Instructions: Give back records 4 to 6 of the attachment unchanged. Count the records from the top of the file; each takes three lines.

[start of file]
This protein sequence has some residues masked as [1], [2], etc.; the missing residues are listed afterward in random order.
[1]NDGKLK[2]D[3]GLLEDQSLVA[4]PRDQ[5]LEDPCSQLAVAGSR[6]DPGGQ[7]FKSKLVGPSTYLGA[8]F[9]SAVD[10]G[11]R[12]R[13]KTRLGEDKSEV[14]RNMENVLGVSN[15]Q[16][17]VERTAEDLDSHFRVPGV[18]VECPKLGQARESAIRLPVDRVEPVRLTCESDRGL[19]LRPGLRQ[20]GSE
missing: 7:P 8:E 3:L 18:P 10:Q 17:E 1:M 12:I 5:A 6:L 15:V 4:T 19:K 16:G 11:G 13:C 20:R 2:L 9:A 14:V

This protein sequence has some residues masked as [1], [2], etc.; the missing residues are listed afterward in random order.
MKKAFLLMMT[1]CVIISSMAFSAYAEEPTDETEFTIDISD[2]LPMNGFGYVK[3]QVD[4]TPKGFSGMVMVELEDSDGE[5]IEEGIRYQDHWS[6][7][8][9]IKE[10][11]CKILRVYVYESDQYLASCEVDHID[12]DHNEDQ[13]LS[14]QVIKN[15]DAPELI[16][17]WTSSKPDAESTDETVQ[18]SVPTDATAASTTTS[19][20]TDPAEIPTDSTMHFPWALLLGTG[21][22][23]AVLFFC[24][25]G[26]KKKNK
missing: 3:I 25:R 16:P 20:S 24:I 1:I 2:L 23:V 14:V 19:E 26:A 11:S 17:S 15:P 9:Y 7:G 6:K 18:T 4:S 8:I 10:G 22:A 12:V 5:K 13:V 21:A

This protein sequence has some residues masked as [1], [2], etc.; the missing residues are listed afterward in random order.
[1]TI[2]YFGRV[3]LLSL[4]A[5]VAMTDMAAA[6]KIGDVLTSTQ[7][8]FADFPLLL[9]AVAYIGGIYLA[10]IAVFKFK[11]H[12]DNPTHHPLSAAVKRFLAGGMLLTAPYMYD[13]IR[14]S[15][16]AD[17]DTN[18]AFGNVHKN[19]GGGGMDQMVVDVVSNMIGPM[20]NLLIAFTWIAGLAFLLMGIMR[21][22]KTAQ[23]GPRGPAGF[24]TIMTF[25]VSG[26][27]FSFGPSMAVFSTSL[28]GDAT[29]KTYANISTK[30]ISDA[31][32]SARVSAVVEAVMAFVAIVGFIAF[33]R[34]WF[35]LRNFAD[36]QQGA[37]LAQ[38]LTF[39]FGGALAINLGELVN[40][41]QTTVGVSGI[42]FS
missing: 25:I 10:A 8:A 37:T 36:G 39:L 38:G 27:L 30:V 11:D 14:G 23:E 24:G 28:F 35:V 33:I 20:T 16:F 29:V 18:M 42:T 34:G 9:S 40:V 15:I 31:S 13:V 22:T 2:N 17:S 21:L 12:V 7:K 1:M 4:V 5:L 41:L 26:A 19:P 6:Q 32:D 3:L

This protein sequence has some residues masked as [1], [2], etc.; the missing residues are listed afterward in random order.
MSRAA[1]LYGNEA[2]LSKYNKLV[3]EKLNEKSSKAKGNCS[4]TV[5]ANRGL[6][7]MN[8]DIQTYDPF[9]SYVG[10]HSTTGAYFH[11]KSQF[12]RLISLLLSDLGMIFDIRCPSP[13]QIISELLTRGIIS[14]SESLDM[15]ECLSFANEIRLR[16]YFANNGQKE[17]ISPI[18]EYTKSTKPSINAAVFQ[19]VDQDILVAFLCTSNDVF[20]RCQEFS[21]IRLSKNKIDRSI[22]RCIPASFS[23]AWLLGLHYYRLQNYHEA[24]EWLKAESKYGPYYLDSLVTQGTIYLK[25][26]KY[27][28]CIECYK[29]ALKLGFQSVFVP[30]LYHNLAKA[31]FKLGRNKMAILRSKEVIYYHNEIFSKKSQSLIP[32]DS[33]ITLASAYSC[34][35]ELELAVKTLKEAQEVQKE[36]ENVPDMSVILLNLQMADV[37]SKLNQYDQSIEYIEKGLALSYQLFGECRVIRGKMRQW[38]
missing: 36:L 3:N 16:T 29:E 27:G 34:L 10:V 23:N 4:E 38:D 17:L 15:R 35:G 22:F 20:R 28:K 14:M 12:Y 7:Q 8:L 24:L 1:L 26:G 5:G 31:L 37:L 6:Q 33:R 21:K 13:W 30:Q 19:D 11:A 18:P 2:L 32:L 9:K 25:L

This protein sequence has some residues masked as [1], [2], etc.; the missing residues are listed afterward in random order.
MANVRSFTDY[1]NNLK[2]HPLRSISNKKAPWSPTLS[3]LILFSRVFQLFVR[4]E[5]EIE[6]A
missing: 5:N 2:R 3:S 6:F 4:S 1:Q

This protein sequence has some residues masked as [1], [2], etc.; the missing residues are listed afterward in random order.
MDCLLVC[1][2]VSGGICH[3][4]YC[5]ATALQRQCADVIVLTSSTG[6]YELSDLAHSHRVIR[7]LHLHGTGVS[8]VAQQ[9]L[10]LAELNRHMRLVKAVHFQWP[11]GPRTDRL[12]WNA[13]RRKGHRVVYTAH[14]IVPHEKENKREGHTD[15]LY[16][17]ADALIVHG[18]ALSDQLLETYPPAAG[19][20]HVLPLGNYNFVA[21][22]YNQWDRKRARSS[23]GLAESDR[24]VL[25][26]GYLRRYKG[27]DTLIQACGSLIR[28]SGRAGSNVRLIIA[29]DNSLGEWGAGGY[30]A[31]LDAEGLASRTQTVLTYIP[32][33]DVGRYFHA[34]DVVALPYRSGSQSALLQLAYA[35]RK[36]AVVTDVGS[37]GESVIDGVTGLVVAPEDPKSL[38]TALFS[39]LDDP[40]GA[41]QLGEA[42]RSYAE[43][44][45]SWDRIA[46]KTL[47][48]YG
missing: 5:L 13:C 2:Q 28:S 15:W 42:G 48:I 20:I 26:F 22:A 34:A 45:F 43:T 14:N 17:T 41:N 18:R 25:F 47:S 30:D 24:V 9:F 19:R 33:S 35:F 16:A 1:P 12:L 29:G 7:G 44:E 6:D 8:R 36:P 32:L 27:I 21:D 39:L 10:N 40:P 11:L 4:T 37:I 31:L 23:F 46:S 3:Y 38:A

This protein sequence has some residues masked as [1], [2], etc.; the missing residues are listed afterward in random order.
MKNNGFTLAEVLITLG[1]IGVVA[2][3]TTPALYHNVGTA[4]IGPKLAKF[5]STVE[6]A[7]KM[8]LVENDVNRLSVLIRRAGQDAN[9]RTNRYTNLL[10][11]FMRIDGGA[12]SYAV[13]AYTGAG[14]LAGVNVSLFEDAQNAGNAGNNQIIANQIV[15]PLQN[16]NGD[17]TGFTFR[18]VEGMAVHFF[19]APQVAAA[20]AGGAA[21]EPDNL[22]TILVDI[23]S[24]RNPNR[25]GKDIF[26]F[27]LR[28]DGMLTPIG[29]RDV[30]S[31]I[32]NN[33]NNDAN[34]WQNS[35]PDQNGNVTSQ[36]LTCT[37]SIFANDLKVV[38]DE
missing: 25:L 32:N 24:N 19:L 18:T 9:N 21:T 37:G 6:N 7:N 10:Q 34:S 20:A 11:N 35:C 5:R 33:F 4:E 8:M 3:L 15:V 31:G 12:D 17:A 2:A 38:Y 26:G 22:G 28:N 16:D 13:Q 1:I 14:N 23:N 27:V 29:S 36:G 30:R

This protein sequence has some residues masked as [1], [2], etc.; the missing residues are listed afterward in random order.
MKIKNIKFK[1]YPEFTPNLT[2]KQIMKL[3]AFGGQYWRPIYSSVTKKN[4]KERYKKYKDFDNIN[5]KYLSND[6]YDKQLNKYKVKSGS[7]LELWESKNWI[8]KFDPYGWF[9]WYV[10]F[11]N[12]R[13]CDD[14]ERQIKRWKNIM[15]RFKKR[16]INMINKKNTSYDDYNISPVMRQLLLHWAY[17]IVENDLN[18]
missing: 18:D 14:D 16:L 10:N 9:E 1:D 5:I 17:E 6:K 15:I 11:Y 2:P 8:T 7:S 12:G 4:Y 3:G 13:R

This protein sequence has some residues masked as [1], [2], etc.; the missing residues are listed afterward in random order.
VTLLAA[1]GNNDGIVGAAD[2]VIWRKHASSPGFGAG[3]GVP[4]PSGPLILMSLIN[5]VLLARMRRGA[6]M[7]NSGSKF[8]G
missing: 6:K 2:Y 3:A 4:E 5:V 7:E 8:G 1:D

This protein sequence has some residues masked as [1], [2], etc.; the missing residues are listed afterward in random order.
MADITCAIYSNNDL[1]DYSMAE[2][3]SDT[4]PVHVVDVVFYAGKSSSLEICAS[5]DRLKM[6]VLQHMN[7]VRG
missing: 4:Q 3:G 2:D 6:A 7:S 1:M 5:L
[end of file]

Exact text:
This protein sequence has some residues masked as [1], [2], etc.; the missing residues are listed afterward in random order.
MSRAA[1]LYGNEA[2]LSKYNKLV[3]EKLNEKSSKAKGNCS[4]TV[5]ANRGL[6][7]MN[8]DIQTYDPF[9]SYVG[10]HSTTGAYFH[11]KSQF[12]RLISLLLSDLGMIFDIRCPSP[13]QIISELLTRGIIS[14]SESLDM[15]ECLSFANEIRLR[16]YFANNGQKE[17]ISPI[18]EYTKSTKPSINAAVFQ[19]VDQDILVAFLCTSNDVF[20]RCQEFS[21]IRLSKNKIDRSI[22]RCIPASFS[23]AWLLGLHYYRLQNYHEA[24]EWLKAESKYGPYYLDSLVTQGTIYLK[25][26]KY[27][28]CIECYK[29]ALKLGFQSVFVP[30]LYHNLAKA[31]FKLGRNKMAILRSKEVIYYHNEIFSKKSQSLIP[32]DS[33]ITLASAYSC[34][35]ELELAVKTLKEAQEVQKE[36]ENVPDMSVILLNLQMADV[37]SKLNQYDQSIEYIEKGLALSYQLFGECRVIRGKMRQW[38]
missing: 36:L 3:N 16:T 29:E 27:G 34:L 10:V 23:N 4:E 38:D 17:L 15:R 35:G 22:F 20:R 28:K 14:M 12:Y 7:Q 8:L 24:L 1:L 26:G 5:G 31:L 37:L 6:Q 33:R 21:K 13:W 30:Q 19:D 11:A 18:P 2:L 32:L 9:K 25:L

This protein sequence has some residues masked as [1], [2], etc.; the missing residues are listed afterward in random order.
MANVRSFTDY[1]NNLK[2]HPLRSISNKKAPWSPTLS[3]LILFSRVFQLFVR[4]E[5]EIE[6]A
missing: 5:N 2:R 3:S 6:F 4:S 1:Q

This protein sequence has some residues masked as [1], [2], etc.; the missing residues are listed afterward in random order.
MDCLLVC[1][2]VSGGICH[3][4]YC[5]ATALQRQCADVIVLTSSTG[6]YELSDLAHSHRVIR[7]LHLHGTGVS[8]VAQQ[9]L[10]LAELNRHMRLVKAVHFQWP[11]GPRTDRL[12]WNA[13]RRKGHRVVYTAH[14]IVPHEKENKREGHTD[15]LY[16][17]ADALIVHG[18]ALSDQLLETYPPAAG[19][20]HVLPLGNYNFVA[21][22]YNQWDRKRARSS[23]GLAESDR[24]VL[25][26]GYLRRYKG[27]DTLIQACGSLIR[28]SGRAGSNVRLIIA[29]DNSLGEWGAGGY[30]A[31]LDAEGLASRTQTVLTYIP[32][33]DVGRYFHA[34]DVVALPYRSGSQSALLQLAYA[35]RK[36]AVVTDVGS[37]GESVIDGVTGLVVAPEDPKSL[38]TALFS[39]LDDP[40]GA[41]QLGEA[42]RSYAE[43][44][45]SWDRIA[46]KTL[47][48]YG
missing: 5:L 13:C 2:Q 28:S 15:W 42:G 48:I 20:I 26:F 22:A 34:A 45:F 43:T 14:N 17:T 41:N 18:R 25:F 47:S 30:D 24:V 9:F 19:R 33:S 35:F 16:A 1:P 12:L 29:G 7:G 44:E 6:D 8:R 36:P 32:L 27:I 21:D 39:L 10:N 40:P 11:L 4:T 37:I 31:L 23:F 46:S 3:Y 38:A